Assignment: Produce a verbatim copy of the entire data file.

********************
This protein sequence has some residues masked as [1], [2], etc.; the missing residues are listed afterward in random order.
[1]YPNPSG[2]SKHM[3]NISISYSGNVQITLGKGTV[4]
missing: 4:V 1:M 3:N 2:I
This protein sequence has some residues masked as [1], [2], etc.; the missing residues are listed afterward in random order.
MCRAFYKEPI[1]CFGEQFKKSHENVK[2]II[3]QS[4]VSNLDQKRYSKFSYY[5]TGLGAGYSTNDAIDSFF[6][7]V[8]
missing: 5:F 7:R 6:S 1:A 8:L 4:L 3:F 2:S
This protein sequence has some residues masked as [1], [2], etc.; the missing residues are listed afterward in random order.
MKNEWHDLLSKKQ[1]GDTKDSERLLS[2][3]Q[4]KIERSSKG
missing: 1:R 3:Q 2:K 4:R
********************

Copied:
This protein sequence has some residues masked as [1], [2], etc.; the missing residues are listed afterward in random order.
[1]YPNPSG[2]SKHM[3]NISISYSGNVQITLGKGTV[4]
missing: 4:V 1:M 3:N 2:I
This protein sequence has some residues masked as [1], [2], etc.; the missing residues are listed afterward in random order.
MCRAFYKEPI[1]CFGEQFKKSHENVK[2]II[3]QS[4]VSNLDQKRYSKFSYY[5]TGLGAGYSTNDAIDSFF[6][7]V[8]
missing: 5:F 7:R 6:S 1:A 8:L 4:L 3:F 2:S
This protein sequence has some residues masked as [1], [2], etc.; the missing residues are listed afterward in random order.
MKNEWHDLLSKKQ[1]GDTKDSERLLS[2][3]Q[4]KIERSSKG
missing: 1:R 3:Q 2:K 4:R